Anna-Leena Harkonen



Vesa Moilanen/Lehtikuva


Questions & Answers

How has social media impacted your daily life and career?

Social media has affected my life and career very little, if at all. I’m not on Facebook, and to protect myself, I never read online discussions about me. My privacy mainly suffers from giving interviews, which is necessary for promoting books but emotionally very taxing for me.

How has living in the public eye since you were a teenager impacted your life?

At first, celebrity was fascinating and interesting. After all, becoming famous through my work had been one of my goals. However, celebrity soon became a source of anxiety.

Finland is a small country, and being famous means that almost everyone knows who you are. People stared at me in public, and someone always wanted to talk to me, which was awkward and uncomfortable. On the other hand, it was wonderful to receive positive feedback spontaneously from people.

Throughout Faint Lines, you note the power of sharing your story with someone. How did sharing the intimate details of your mental health and fertility journey impact you? Was the writing process therapeutic for you?

Writing about sensitive and intimate topics was very therapeutic. I needed to write. The feedback was mainly positive, and many people could relate to the events. Readers were often greatly relieved to learn that they were not the only ones who had experienced depression and other negative emotions after childbirth.

But there were also those who thought I was a bad mother and generally a lazy person because I had “let myself sink into depression.” That was very hurtful.

Your hospital experience was nothing short of horrific. What changes would you like to see made to the healthcare system to ensure that women are treated with compassion, patience, and dignity?

Women who feel they are not ready to go back home should not be sent home from the hospital. There should also be an opportunity to talk to a therapist after a traumatic childbirth experience.

You received support from your family, friends, and therapists during your postpartum struggles. How can your readers best help their loved ones if they are struggling during or after their pregnancy? Similarly, how can your readers best support their loved ones who are struggling with infertility?

I believe the most important aspect is not to blame the woman for her feelings. Instead, people should listen without passing judgment.

Having the courage to put distressing thoughts into words can prevent accidents from happening—harming your own child, in the worst case. Professional help should be sought if the situation seems extreme.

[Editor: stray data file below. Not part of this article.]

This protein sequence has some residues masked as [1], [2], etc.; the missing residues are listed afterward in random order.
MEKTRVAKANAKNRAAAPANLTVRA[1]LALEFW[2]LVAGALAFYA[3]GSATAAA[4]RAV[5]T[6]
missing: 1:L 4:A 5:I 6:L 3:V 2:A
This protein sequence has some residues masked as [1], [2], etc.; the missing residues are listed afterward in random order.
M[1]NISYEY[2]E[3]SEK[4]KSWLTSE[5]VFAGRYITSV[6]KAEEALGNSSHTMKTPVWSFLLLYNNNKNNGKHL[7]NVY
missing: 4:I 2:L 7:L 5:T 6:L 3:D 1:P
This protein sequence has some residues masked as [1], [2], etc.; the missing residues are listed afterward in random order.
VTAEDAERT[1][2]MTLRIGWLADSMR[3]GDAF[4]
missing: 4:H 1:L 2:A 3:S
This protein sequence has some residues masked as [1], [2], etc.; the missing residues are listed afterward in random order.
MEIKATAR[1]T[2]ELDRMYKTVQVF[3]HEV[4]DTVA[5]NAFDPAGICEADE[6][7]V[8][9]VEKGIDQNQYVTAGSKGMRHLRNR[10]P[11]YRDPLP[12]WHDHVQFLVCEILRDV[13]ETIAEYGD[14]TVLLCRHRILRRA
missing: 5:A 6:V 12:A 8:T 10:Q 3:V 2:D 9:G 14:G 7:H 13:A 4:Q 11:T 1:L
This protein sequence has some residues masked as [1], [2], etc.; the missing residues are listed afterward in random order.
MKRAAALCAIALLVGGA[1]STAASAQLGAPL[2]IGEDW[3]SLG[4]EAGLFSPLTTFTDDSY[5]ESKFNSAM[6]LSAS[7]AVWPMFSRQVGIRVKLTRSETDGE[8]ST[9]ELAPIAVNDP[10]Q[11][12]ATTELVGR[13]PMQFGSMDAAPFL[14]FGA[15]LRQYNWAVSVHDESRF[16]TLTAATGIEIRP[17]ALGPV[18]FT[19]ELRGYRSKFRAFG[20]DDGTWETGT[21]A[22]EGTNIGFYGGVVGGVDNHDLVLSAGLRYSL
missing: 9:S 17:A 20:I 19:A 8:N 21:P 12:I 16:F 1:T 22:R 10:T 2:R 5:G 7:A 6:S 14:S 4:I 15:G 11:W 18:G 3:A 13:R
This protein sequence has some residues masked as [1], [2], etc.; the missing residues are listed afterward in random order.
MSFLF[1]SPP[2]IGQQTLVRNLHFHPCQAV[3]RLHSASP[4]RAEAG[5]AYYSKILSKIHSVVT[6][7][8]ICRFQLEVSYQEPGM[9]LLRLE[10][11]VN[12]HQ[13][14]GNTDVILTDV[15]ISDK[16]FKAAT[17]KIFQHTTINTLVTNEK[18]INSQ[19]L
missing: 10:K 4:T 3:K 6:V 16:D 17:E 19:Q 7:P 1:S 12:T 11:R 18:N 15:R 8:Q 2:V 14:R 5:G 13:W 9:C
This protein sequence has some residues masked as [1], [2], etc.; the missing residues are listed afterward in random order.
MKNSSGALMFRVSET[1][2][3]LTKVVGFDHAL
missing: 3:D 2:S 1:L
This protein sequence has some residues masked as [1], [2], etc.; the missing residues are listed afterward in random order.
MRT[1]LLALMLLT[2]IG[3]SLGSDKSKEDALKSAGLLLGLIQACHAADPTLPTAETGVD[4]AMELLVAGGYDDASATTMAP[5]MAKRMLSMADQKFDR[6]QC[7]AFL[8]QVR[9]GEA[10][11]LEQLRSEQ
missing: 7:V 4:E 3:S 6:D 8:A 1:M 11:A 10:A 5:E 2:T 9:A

What authors and books have been your inspiration, and what have you been reading recently?

Margaret Atwood is one of my absolute favorites. She is incredibly and enviably good! The Catcher in the Rye had a great impact on the style and humor of my first novel.

The last book I read was Natural Causes by the Norwegian author Nina Lykke, which I believe has not been translated into English yet.

What does a typical day of writing look like for you? Do you have a specific routine that you follow? How long does a book typically take you to write?

I write at home in the morning. In the afternoon, I go to a café with printouts to make edits and corrections. I don’t usually work in the evening, expect in the final stages of writing a novel, when I’m intensely involved in the book and the process is flowing effortlessly.

It takes me two or three years to write a novel.

What writing project was the most challenging for you and why?

My most challenging writing project was a novel called Midsummer Guest. It was extremely difficult for me to get the story running and take it anywhere, and there was no joy in the writing. My editor suggested that I throw the manuscript away, but I insisted on finishing the book, no matter what.

What advice would you give to new and struggling writers? What has been the best piece of advice that you have received?

My advice is to stop trying too hard. Vacations, free weekends, and occasional days off from writing are important. The book will continue to evolve in your mind, even during rest. The most important advice is to not lose the joy of writing. 

This is the best advice I have received: if you have achieved what you were aiming for, other people’s opinions do not matter.

What has been the most rewarding moment of your writing career?

When my debut novel came from the printer, and I was able to hold it in my hands.

Anna-Leena Harkonen was interviewed by Katie Brownfiel

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